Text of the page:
- Understanding when moisture is critical. In general you can live with dry hair and it will not vastly impact retention of hair growth especially in a fully protective style or if you are doing nothing to it. It is however critical to have moisturised hair when you are manipulating the hair physically — for example when undoing a braided/twisted style, when combing or detangling hair or when manipulating the hair into a different style (e.g from an afro to a bun). At these points, remember that your hair needs to be flexible in order not to break — flexible hair is a case of hair being around 80–90% dry and so misting with water is usually helpful.

Ladies, what other problems do we blame on our hair that really stem from our treatment of it?

About The Natural Haven

Scientist on a hairy mission!

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Help! I have styling and product issues – AfricanaturalistasEvesabinoHandsInHairSophie Recent comment authors
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Gia
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Gia

I just wanted to say that I am glad I can go to your blog and find a vast array of useful information that is supported with reputable sources and citations, in addition to your expertise. Thank you JC!

kifsgirl
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kifsgirl

Cosigning. Thanks

Jordan
Guest

I know the last point about moisture I really struggle with but I’m learning more with every humid day this summer. haha.

I also think naturals tend to watch reviews & videos of others and expect the same result with the same product and get discouraged when it’s not so. Comparing yourself to somebody else in anything is already not good, but when it comes to hair it can be a reaaaal downer!

OHR
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OHR

Cosigns as well. Many of the hair concerns are related not to our hair but how it’s treated.

LBell
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LBell

Another common‐sense post from Jc! Thanks so much. People still want to cling to how “bad” certain hair types are…when what’s really “bad” is the mistreatment and poor treatment they get.

mangomadness
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mangomadness

JC this is a wonderful post! I’m sure this post will help others put things into perspective.

I’ve always sought to work with the natural properties of my tightly coiled hair rather than work against them or complain about qualities innate to it.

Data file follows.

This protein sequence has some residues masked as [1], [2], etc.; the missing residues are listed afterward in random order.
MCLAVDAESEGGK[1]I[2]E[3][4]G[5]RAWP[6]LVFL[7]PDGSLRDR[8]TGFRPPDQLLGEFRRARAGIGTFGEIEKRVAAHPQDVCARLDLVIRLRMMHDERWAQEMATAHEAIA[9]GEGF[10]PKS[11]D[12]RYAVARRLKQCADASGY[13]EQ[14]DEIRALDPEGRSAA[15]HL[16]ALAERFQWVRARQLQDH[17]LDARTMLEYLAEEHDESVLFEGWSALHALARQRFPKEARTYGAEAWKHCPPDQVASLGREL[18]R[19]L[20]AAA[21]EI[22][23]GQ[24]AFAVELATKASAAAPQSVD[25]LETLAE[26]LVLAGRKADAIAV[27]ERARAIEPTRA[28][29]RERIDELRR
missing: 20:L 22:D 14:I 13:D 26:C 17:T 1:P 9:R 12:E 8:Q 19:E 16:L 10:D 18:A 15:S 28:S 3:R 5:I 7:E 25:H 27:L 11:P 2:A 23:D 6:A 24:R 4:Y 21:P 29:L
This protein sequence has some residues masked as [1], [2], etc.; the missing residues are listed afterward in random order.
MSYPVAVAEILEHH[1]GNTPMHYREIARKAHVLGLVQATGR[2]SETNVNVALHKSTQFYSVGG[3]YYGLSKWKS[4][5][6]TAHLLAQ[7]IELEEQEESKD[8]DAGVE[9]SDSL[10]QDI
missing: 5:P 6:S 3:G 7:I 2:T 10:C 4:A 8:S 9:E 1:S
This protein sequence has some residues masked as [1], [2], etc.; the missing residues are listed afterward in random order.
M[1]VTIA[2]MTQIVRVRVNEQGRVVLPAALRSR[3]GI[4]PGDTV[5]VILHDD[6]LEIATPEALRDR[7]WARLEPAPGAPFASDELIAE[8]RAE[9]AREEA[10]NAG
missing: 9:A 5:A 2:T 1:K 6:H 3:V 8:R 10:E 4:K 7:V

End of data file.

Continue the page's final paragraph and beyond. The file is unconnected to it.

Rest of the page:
sabino
Guest

I have been a hair designer and product development consultant for 35 years. I have a couple of issues with some statements that you have made. 1. Glycerin does not strengthen hair it attracts moisture, which offers elasticity to hair for easier combing. 2. Water soluble products and oils can not lock in the essential 10 to 11 % moisture content and only adheres to the cuticle for a maximum of 2 to 3 hours until either humidity or dry climates make those ingredients dissipate or dilute. For even glide to the hair, it needs a shampoo soluble product than… Read more »

Sophie
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Sophie

I like this post. It’s always nice to be reminded that our hair is not some out‐of‐control monster! The only thing I disagree with a little bit is that hair “is not inherently fragile”. I definitely agree that no hair breaks without force, but if your hair breaks from rubbing on sweaters I would say it is rather fragile. But that’s not such a bad thing. My hair is like that, but it is delicate and light and compressible… I love it’s fineness!

HandsInHair
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HandsInHair

I think you brought up a very good point. Our hair is more fragile than, for example, an Asian person’s hair, and there is nothing wrong with pointing that out. They can brush their hair with a certain force and if the average black person brushed with the same force isn’t the black person more likely to have more hair broken off?

sabino
Guest

This is great to have others interact and challenge each other so points can be dissected to find the truth. AA hair fragile due to the past knowledge to hair care. Pollution, water soluble products that breakdown, spreading out shampooing and conditioning, relying on standard hair system products to try to achieve hair nirvana. I found that the information available regarding hair care is unfounded molecularly. It all started in the 70’s with Jerri Redding creating a theory that was unfounded by adding “natural” ingredients to hair products to improve hair performance. That theory has evolved over the last 35… Read more »

Eve
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Eve

Hi, I am from Africa, and very new to this whole natural hair thing. One thing for sure, I never believed there is hair that don’t grow long, I always thought it had much to do with maintenance… and many naturals have proven me right. We should break the stereotype spread for so many years that black peoples hair can’t grow long. For sure not everyone is interested in log hair, but for those interested, they have now the knowhow on how to go about it. I will do my best to spread the news in my part of Africa(Namibia),… Read more »